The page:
9. #9
    Join Date
    Sep. 23, 2003
    Location
    somewhere. out there.
    Posts
    2,444

    Default

    Oak. Hands down.



  10. #10
    Join Date
    Oct. 31, 2004
    Posts
    4,775

    Default

    I have post and split rail and used both oak and pine. The oak bowed severely and rotted. I lost most of those rails in just over 5 years. So next time I used pine and though the horses will chew on them if you have chewers at least they stay in place and don't bow. I prefer the pine over oak.



  11. #11
    Join Date
    Apr. 2, 2011
    Posts
    1,245

    Default

    Oak, no other wood will hold up to horses.



  12. #12
    Join Date
    Sep. 5, 2011
    Posts
    2,966

    Default

    Definitely oak. We put our 4-board oak fencing up back in 2000, never painted it, & it's still going strong. And as others have said, the horses have no interest in chewing on it.



  13. #13
    Join Date
    Feb. 23, 2005
    Location
    Spotsylvania, VA
    Posts
    14,819

    Default

    poplar
    I wasn't always a Smurf
    Penmerryl's Sophie RIDSH
    "I ain't as good as I once was but I'm as good once as I ever was"
    The ignore list is my friend. It takes 2 to argue.



  14. #14
    Join Date
    May. 28, 2009
    Location
    nw ct
    Posts
    951

    Default

    what tangledweb said.
    i've only used pine as replacements and they stay straighter than the oak, which can really bow. my horses will chew either but especially the old and softer oak.
    either way, electric is your friend!!



  15. #15
    Join Date
    Nov. 15, 2005
    Location
    Eastern Shore, MD
    Posts
    1,380

    Default

    Thanks, y'all!
    This has been VERY helpful!

    Will re-post once the decision has been made!



  16. #16
    Join Date
    Oct. 31, 2004
    Posts
    4,775

    Default

    You didn't mention the posts, I used locust because they can last 100 years. There are ancient posts in my back yard still standing. I don't know why they don't sell locust rails.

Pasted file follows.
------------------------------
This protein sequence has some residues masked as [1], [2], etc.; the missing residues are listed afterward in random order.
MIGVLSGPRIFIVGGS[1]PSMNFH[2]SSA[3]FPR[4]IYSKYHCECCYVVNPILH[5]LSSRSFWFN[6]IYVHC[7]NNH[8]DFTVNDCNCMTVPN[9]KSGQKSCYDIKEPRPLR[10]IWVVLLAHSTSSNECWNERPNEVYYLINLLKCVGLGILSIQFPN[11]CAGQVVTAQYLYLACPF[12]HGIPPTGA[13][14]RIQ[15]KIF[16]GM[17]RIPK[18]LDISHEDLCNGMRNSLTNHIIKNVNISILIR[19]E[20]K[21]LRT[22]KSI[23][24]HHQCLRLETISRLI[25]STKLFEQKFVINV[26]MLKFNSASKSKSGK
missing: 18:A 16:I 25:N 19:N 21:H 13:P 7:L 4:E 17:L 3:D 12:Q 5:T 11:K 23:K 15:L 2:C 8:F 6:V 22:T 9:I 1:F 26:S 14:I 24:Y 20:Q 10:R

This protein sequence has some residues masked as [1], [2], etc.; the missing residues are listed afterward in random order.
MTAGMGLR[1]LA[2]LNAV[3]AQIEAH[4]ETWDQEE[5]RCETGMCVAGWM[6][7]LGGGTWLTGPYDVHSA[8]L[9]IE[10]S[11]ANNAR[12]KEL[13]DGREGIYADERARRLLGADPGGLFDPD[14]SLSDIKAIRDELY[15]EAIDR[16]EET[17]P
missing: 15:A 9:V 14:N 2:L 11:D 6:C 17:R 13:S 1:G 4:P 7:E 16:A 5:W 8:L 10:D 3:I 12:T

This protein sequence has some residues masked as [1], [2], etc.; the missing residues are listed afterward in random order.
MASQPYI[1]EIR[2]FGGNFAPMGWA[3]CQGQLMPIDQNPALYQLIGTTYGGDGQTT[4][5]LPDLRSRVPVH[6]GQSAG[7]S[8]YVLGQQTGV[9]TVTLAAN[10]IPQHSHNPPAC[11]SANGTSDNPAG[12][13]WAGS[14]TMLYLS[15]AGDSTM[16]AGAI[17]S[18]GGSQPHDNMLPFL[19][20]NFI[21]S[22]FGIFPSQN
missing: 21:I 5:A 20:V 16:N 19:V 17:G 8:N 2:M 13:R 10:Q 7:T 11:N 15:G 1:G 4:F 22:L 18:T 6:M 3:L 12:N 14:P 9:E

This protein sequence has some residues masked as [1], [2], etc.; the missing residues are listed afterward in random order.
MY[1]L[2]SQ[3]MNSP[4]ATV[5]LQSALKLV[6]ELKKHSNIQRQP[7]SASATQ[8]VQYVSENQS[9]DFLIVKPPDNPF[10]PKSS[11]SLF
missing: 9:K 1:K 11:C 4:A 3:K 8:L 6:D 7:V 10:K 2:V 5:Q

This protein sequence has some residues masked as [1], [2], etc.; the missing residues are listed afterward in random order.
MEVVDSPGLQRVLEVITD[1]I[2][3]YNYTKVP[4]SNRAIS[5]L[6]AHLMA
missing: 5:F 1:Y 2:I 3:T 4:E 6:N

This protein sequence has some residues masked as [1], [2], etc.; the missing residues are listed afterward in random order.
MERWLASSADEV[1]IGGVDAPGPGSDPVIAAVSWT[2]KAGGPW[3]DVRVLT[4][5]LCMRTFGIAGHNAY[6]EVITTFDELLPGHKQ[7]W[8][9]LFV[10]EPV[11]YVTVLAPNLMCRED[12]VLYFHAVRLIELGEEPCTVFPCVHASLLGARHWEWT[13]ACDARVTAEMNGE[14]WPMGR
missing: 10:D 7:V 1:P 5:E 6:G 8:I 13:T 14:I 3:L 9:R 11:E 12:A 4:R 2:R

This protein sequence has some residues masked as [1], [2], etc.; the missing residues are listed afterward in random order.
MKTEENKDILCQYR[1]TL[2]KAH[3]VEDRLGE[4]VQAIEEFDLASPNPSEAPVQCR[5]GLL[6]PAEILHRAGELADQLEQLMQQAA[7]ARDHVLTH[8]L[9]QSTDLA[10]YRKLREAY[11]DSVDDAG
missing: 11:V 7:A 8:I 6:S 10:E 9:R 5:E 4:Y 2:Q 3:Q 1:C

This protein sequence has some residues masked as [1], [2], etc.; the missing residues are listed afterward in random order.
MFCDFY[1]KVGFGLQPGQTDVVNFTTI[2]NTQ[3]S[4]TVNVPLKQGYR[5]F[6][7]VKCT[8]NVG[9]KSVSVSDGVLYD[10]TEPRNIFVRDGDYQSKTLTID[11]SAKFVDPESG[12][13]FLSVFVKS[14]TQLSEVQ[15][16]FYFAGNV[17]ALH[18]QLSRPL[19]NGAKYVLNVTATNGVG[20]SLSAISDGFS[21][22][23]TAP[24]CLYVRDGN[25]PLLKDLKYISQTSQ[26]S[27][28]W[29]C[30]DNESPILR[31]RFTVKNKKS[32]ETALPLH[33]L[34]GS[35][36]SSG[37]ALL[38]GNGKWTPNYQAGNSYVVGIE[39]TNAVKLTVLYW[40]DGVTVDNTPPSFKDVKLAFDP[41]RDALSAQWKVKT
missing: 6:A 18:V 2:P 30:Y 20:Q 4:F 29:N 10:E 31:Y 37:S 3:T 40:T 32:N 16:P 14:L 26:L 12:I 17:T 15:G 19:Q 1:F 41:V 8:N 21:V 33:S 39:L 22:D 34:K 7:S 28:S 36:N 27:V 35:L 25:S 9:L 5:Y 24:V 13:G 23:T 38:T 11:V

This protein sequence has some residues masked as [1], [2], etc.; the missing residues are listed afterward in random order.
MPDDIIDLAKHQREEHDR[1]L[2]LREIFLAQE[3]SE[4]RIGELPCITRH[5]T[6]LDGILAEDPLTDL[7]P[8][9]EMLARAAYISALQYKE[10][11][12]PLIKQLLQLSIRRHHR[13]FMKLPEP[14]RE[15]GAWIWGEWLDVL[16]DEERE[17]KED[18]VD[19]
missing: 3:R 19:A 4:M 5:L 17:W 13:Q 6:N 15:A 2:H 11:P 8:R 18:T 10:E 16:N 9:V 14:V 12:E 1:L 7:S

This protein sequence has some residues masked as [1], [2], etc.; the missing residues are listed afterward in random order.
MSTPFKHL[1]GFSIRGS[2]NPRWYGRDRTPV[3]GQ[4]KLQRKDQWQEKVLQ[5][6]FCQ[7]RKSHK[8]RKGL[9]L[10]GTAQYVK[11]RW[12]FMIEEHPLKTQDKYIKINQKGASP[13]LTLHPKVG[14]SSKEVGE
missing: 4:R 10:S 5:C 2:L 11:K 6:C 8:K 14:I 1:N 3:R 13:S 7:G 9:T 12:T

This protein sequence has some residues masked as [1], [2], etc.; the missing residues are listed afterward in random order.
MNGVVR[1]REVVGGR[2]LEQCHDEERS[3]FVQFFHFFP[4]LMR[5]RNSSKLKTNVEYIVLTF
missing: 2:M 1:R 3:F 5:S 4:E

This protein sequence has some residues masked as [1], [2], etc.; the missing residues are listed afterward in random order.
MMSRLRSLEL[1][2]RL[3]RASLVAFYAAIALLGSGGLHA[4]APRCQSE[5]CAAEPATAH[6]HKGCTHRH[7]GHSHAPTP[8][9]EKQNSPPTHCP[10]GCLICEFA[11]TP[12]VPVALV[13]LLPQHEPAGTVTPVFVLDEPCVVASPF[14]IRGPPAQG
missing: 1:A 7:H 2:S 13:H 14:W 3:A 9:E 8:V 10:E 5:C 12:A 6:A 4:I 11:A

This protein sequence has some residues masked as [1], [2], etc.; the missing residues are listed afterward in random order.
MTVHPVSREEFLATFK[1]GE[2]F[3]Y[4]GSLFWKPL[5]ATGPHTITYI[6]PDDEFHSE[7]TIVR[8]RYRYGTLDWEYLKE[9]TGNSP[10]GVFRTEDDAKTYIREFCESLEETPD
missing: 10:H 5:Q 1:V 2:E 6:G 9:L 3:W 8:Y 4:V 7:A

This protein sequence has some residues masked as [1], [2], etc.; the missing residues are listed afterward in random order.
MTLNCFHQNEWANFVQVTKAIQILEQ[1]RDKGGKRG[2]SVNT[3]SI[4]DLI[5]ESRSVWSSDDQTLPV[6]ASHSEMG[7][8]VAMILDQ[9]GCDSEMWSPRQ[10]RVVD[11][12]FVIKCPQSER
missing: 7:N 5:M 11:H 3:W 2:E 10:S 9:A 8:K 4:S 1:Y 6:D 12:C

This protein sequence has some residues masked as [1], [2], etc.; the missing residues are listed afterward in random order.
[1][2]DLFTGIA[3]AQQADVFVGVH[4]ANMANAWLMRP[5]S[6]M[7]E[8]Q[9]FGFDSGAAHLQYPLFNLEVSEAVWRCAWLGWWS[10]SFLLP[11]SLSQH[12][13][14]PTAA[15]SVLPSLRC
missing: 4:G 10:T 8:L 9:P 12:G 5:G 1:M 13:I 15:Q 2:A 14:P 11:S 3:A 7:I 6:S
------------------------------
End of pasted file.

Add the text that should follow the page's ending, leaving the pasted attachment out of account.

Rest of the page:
Quote Originally Posted by Susan P View Post
    I have post and split rail and used both oak and pine. The oak bowed severely and rotted. I lost most of those rails in just over 5 years. So next time I used pine and though the horses will chew on them if you have chewers at least they stay in place and don't bow. I prefer the pine over oak.



  17. #17
    Join Date
    Nov. 15, 2005
    Location
    Eastern Shore, MD
    Posts
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    Default

    I thought about that, but fence guy hasn't said anything about posts yet... he's supposed to be coming out one day this week (while the barn is going up) to measure and get me an estimate...



  18. #18
    Join Date
    Dec. 21, 2010
    Location
    Southern Maryland
    Posts
    664

    Default

    I also have both on my place. The pressure treated pine has been up several years longer than the oak. It has outlasted the oak and stayed straighter. I have the pine as a top board above no-climb woven wire fence. I put a single hot wire along the inside of the boards. Where I have oak fence I also had to add hot wire.

    When the oak begins to go it really goes, kind of rots and get's soft and the horses bite big hunks out of the boards.

    Personally, I don't think I'd go with boards again. I'd put up the flexible polymer rails that Ramm Fencing makes if I could afford it. Sooooo much safer and durable.

    chicamuxen



  19. #19
    Join Date
    Aug. 27, 2010
    Location
    OH
    Posts
    416

    Default

    Not sure if this is an option in your area but mine are poplar. The horses don't chew on them and they stay straight as an arrow.



  20. #20
    Join Date
    Oct. 31, 2004
    Posts
    4,775

    Default

    I don't know why I've never seen it in PA. It may be cost prohibitive but I think someone did mention to me that poplar was a very good wood for fence.


    Quote Originally Posted by manentail View Post
    Not sure if this is an option in your area but mine are poplar. The horses don't chew on them and they stay straight as an arrow.